|Original title:||Youth in Revolt|
|Production country:||USA 2009|
|Running time:||Approx. 89 min.|
|Number of discs:||1|
|Languages:||German, English (Dolby Digital 5.1)|
|Picture format:||16:9 (1.77:1)|
|Bonus:||Audio commentary, cut scenes, auditions, additional animation sequences, trailer|
|Label:||Senator Home Entertainment|
Content: Nick Twisp (Michael Cera) has a problem. It's not just that his last name is completely uncool. It's also that his nice, reserved manner and his fondness for the music of Frank Sinatra don't exactly make the teenager a born heartthrob. Actually, Nick has almost resigned himself to his existence as an eternal virgin, when he has to spend an inherently unwanted short vacation at a campsite with his mother Estelle (Jean Smart) and her unsympathetic lover Jerry (Zack Galifianakis). Here he meets Portia (Sheeni Saunders), who immediately turns his head with her direct, unconventional manner. Portia finds Nick quite nice, but not much more. Since there is at least a chance of a future together, Nick knows that he absolutely has to change something fundamental in his life. His imaginary alter ego Francois (also Michael Cera) is supposed to help him with that, through whom Nick wants to become a really bad - and therefore also interesting - boy. And at first this plan seems to work out...
With Youth in Revolt director Miguel Arteta (Welcome to Cedar Rapids) has directed an amusing coming-of-age comedy that has finally made it to Germany after almost four years. Based on the novel of the same name by C.D. Payne, which was published in Germany under the title Crazy Days, the film tells with a lot of charming humor about how difficult it is when you are not cool as a teenager, but rather shy and unimpressive. Despite a few slightly over-the-top moments, the comedy, like the book, is full of well-observed truths that even as an adult viewer you can definitely relate to.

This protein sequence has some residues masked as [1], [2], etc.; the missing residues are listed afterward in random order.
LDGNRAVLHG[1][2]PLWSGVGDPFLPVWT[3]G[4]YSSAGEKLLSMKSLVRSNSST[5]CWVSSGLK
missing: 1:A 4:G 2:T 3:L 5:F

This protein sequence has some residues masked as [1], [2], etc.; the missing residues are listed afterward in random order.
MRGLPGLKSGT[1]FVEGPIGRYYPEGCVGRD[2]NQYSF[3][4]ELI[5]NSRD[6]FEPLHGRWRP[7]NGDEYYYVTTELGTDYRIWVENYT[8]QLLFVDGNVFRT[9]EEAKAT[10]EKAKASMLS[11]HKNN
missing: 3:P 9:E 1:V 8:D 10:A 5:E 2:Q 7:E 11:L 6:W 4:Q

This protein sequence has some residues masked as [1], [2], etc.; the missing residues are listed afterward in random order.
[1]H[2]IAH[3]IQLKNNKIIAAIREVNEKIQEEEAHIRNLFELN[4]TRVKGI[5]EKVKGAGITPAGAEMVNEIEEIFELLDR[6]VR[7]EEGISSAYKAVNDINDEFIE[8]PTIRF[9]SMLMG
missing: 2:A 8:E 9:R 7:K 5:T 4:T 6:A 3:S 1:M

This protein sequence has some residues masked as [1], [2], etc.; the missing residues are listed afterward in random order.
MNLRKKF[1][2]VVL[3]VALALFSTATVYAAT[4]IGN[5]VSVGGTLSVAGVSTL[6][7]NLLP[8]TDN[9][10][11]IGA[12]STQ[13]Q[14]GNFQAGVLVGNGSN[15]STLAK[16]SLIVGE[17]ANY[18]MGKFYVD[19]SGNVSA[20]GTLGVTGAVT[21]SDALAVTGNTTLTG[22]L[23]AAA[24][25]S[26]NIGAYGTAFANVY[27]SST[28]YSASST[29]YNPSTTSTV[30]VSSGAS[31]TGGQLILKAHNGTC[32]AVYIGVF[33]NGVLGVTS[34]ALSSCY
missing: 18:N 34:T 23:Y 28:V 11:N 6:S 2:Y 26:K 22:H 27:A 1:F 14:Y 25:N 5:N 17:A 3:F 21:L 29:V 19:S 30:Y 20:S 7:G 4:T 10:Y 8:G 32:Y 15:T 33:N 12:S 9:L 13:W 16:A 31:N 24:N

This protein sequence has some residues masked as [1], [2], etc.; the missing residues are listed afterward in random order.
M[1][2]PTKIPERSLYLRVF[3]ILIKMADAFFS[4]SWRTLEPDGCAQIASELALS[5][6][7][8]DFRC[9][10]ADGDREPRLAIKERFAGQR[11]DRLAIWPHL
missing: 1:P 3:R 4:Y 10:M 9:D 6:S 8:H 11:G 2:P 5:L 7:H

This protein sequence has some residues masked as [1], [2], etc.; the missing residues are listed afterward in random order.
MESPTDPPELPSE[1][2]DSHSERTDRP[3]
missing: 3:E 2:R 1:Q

Although Michael Cera here, at least as Nick Twisp, only slightly varies the characters he has embodied in films like Juno, Nick & Norah, and Superbad, he is simply the perfect casting for the nice nerd Nick. This is especially evident when Cera plays not only Nick, but also his alter ego Francois. Because here he can take his image ad absurdum in a really delicious way, which was clearly a lot of fun for him. The rest of the cast, especially Portia Doubleday, is also convincing with good-humored and pointed acting, through which Gustin Nash's successful screenplay adaptation of the popular novel is appropriately realized.
While the first few minutes still give the impression that Youth in Revolt is a typical teen comedy with rather raunchy humor. But this impression soon changes as the film turns into an extremely charming and, in some scenes, refreshingly unconventional comedy with whimsical wit, original ideas and clever dialogue, which fans of films like Juno or Little Miss Sunshine should thoroughly enjoy. Absolutely worth seeing!
Picture + Sound: The DVD's picture has a decent level of sharpness, which has to accept minor quality losses in the darker sequences. The colours are authentically mixed and radiate a pleasant warmth. The sound, which is available in a Dolby Digital 5.1 mix, primarily has the rather front-mixed dialogue and the well-matched soundtrack to offer, but here and there smaller surround effects provide a little movement to the action. Good!
Extras: As a bonus, the DVD has an audio commentary by Miguel Arteta and Michael Cera to offer, which comes in places a bit dry, but quite some amusing and also informative moments to offer. In addition, there are some cut scenes, additional animation sequences and just under 10 minutes of footage from the auditions of the actors. The trailer rounds out the well-arranged bonus offerings.
Conclusion: Youth in Revolt is a somewhat offbeat, but extremely amusing coming-of-age comedy, in which Michael Cera on the one hand absolutely lives up to his Juno image again, but at the same time is allowed to take it ad absurdum in a wonderful way. The film adaptation of the popular Nick Twisp books by C.D. Payne convinces with charming actors, whimsical wit and original ideas, which easily make up for some small hangs and dramaturgical weaknesses. It's nice that this film has finally made it to Germany. Absolutely recommendable
An article by Frankfurt-Tipp